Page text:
We have always benefited on this Blog from the active participation and sponsorship from faculty at the Daniels School of Business at the University of Denver. John Holcomb has been one of them. He has written the post below on Judge Naves' ruling with respect to qualified immunity.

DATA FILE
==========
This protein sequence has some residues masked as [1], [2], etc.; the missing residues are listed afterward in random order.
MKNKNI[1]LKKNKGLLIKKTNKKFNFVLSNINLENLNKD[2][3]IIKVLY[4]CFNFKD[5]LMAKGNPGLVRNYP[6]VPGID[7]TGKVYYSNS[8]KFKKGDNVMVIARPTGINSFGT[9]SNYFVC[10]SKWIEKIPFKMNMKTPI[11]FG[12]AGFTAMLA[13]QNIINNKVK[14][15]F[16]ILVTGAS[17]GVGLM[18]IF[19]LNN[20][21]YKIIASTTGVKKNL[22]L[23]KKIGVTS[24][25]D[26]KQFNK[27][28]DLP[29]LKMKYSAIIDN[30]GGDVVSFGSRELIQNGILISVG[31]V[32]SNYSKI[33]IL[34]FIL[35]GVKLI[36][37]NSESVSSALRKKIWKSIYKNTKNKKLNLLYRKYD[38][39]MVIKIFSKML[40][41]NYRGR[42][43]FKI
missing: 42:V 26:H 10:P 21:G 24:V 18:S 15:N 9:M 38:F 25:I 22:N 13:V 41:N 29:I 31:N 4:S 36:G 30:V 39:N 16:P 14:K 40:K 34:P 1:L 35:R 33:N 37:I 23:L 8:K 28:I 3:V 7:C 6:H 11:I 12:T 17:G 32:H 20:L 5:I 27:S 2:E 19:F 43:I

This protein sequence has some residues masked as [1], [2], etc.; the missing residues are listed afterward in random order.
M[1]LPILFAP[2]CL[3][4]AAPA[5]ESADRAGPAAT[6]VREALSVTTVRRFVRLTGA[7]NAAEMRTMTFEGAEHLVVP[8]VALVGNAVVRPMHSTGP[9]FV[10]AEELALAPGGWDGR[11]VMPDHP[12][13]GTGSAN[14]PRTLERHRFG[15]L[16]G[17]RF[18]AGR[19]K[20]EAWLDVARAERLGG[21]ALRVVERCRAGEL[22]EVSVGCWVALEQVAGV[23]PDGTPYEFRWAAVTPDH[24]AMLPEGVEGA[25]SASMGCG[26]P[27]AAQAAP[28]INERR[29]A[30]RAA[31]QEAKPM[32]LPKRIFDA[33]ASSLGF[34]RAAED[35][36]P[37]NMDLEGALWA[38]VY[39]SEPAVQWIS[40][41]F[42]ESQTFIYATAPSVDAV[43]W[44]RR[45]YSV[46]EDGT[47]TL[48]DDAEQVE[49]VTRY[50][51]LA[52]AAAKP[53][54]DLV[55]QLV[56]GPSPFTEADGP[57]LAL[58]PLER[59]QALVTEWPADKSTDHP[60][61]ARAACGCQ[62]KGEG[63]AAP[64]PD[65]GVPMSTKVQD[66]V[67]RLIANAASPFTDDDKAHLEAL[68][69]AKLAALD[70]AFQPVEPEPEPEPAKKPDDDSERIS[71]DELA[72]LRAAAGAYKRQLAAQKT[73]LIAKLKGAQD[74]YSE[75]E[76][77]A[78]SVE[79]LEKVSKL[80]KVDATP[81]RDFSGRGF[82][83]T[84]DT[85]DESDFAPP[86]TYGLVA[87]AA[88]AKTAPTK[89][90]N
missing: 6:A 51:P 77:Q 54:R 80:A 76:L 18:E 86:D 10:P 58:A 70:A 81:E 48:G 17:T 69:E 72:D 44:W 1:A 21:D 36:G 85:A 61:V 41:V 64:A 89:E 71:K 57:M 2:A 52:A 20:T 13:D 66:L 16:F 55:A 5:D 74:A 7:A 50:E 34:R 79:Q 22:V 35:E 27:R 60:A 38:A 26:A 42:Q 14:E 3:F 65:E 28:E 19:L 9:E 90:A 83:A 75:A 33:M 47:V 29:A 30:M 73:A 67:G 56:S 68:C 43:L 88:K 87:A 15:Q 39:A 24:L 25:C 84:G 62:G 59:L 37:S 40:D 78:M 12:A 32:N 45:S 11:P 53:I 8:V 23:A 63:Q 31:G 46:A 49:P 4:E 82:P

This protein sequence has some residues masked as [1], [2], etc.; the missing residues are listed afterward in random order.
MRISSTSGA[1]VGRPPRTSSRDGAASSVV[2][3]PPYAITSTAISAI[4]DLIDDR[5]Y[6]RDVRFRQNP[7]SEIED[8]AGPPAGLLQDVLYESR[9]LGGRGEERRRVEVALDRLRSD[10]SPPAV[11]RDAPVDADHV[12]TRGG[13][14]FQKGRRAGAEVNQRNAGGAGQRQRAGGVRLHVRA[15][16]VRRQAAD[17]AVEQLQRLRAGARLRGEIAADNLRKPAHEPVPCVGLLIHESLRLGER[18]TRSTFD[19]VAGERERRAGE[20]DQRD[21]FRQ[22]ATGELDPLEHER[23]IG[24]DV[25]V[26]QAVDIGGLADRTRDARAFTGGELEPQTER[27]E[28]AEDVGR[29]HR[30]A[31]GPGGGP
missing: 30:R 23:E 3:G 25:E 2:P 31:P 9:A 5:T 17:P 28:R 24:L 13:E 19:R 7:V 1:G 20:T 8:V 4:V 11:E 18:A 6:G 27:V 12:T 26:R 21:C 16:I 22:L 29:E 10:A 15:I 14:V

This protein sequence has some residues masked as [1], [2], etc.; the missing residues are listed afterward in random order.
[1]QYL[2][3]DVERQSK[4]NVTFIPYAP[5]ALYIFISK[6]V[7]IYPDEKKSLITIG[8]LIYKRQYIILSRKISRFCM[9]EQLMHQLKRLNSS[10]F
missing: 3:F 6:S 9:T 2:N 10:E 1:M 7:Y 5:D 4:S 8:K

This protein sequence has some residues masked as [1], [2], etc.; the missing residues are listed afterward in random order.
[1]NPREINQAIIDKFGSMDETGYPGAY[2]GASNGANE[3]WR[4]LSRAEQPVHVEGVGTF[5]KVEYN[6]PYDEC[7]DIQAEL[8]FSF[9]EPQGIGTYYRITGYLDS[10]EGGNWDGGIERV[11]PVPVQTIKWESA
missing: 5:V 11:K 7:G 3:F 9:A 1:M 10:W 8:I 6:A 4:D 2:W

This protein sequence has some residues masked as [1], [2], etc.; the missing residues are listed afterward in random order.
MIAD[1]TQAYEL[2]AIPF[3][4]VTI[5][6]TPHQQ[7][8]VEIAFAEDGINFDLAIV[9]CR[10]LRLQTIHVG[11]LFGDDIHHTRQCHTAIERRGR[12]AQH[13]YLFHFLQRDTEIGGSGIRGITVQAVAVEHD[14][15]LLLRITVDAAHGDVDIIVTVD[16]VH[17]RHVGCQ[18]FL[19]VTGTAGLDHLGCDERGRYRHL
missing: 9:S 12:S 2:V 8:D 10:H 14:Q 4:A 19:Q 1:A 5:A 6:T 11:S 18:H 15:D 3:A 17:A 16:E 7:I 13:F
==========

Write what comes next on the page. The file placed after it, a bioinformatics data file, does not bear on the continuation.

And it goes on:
Could it be that Judge Naves was shielding his ruling on the remedy by holding off ruling on quasi-judicial immunity until the trial was over? Maybe he was actually being crafty. If he had ruled on a motion for summary judgment earlier and stopped the trial at that point, then that ruling would have been subject to immediate appeal. Had he then been reversed, the trial itself would start at a much later time, leaving everything in limbo and perhaps taking Naves out of case on remand. This way, he accomplished three things: (1) expedited resolution of the issues, arguably important for the public interest; (2) exercised his own judicial discretion (or perhaps activism) to render a remedy he thought just, even if he is reversed on the severable immunity issue and (3) kept himself in the case, rather than risk it going to some other judge on remand.